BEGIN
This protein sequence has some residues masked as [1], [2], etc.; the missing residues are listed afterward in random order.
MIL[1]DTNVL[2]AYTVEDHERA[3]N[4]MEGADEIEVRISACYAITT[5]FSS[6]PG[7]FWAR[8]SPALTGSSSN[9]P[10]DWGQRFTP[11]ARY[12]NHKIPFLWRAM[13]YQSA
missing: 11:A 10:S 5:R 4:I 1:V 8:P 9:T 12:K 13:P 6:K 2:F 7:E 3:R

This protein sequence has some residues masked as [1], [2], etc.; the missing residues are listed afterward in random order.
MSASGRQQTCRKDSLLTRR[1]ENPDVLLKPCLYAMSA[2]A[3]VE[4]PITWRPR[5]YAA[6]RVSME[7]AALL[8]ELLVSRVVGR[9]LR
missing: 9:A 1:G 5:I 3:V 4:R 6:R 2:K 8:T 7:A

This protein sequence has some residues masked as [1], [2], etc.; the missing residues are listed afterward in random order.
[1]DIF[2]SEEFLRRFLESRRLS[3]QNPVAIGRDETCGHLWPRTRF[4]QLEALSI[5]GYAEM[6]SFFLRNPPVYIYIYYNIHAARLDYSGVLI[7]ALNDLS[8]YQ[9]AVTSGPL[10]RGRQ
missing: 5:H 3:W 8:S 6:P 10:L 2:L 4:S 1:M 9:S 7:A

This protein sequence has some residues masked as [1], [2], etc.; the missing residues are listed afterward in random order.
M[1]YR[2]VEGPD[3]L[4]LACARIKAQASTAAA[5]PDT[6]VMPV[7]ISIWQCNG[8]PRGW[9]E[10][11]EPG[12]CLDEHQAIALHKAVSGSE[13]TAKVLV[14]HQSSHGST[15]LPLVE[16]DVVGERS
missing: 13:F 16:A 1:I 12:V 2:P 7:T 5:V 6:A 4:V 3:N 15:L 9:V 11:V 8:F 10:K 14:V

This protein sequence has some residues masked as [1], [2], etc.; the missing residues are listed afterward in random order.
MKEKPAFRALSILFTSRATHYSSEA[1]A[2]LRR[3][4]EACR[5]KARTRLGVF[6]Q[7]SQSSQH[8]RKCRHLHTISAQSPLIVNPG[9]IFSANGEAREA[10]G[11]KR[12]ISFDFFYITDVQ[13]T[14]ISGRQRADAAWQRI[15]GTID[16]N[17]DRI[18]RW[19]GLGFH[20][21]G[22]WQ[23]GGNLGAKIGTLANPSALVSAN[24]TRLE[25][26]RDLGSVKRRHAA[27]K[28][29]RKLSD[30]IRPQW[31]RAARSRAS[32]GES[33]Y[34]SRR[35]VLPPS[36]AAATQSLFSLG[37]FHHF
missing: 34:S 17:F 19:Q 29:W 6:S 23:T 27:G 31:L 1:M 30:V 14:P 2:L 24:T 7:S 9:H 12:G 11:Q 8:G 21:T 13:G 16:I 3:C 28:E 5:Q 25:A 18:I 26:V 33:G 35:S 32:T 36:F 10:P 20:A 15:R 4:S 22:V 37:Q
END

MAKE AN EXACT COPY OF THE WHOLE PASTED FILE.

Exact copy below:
This protein sequence has some residues masked as [1], [2], etc.; the missing residues are listed afterward in random order.
MIL[1]DTNVL[2]AYTVEDHERA[3]N[4]MEGADEIEVRISACYAITT[5]FSS[6]PG[7]FWAR[8]SPALTGSSSN[9]P[10]DWGQRFTP[11]ARY[12]NHKIPFLWRAM[13]YQSA
missing: 11:A 10:S 5:R 4:I 1:V 8:P 9:T 12:K 13:P 6:K 2:F 7:E 3:R

This protein sequence has some residues masked as [1], [2], etc.; the missing residues are listed afterward in random order.
MSASGRQQTCRKDSLLTRR[1]ENPDVLLKPCLYAMSA[2]A[3]VE[4]PITWRPR[5]YAA[6]RVSME[7]AALL[8]ELLVSRVVGR[9]LR
missing: 9:A 1:G 5:I 3:V 4:R 6:R 2:K 8:T 7:A

This protein sequence has some residues masked as [1], [2], etc.; the missing residues are listed afterward in random order.
[1]DIF[2]SEEFLRRFLESRRLS[3]QNPVAIGRDETCGHLWPRTRF[4]QLEALSI[5]GYAEM[6]SFFLRNPPVYIYIYYNIHAARLDYSGVLI[7]ALNDLS[8]YQ[9]AVTSGPL[10]RGRQ
missing: 5:H 3:W 8:S 6:P 10:L 2:L 4:S 1:M 9:S 7:A

This protein sequence has some residues masked as [1], [2], etc.; the missing residues are listed afterward in random order.
M[1]YR[2]VEGPD[3]L[4]LACARIKAQASTAAA[5]PDT[6]VMPV[7]ISIWQCNG[8]PRGW[9]E[10][11]EPG[12]CLDEHQAIALHKAVSGSE[13]TAKVLV[14]HQSSHGST[15]LPLVE[16]DVVGERS
missing: 13:F 16:A 1:I 12:V 2:P 7:T 5:V 6:A 4:V 3:N 15:L 9:V 11:V 8:F 10:K 14:V

This protein sequence has some residues masked as [1], [2], etc.; the missing residues are listed afterward in random order.
MKEKPAFRALSILFTSRATHYSSEA[1]A[2]LRR[3][4]EACR[5]KARTRLGVF[6]Q[7]SQSSQH[8]RKCRHLHTISAQSPLIVNPG[9]IFSANGEAREA[10]G[11]KR[12]ISFDFFYITDVQ[13]T[14]ISGRQRADAAWQRI[15]GTID[16]N[17]DRI[18]RW[19]GLGFH[20][21]G[22]WQ[23]GGNLGAKIGTLANPSALVSAN[24]TRLE[25][26]RDLGSVKRRHAA[27]K[28][29]RKLSD[30]IRPQW[31]RAARSRAS[32]GES[33]Y[34]SRR[35]VLPPS[36]AAATQSLFSLG[37]FHHF
missing: 34:S 17:F 19:Q 29:W 6:S 23:T 27:G 31:L 1:M 30:V 14:P 2:L 24:T 7:S 9:H 12:G 11:Q 8:G 21:T 13:G 16:I 3:C 28:E 5:Q 25:A 18:I 26:V 33:G 35:S 32:T 36:F 10:P 20:A 15:R 4:S 22:V 37:Q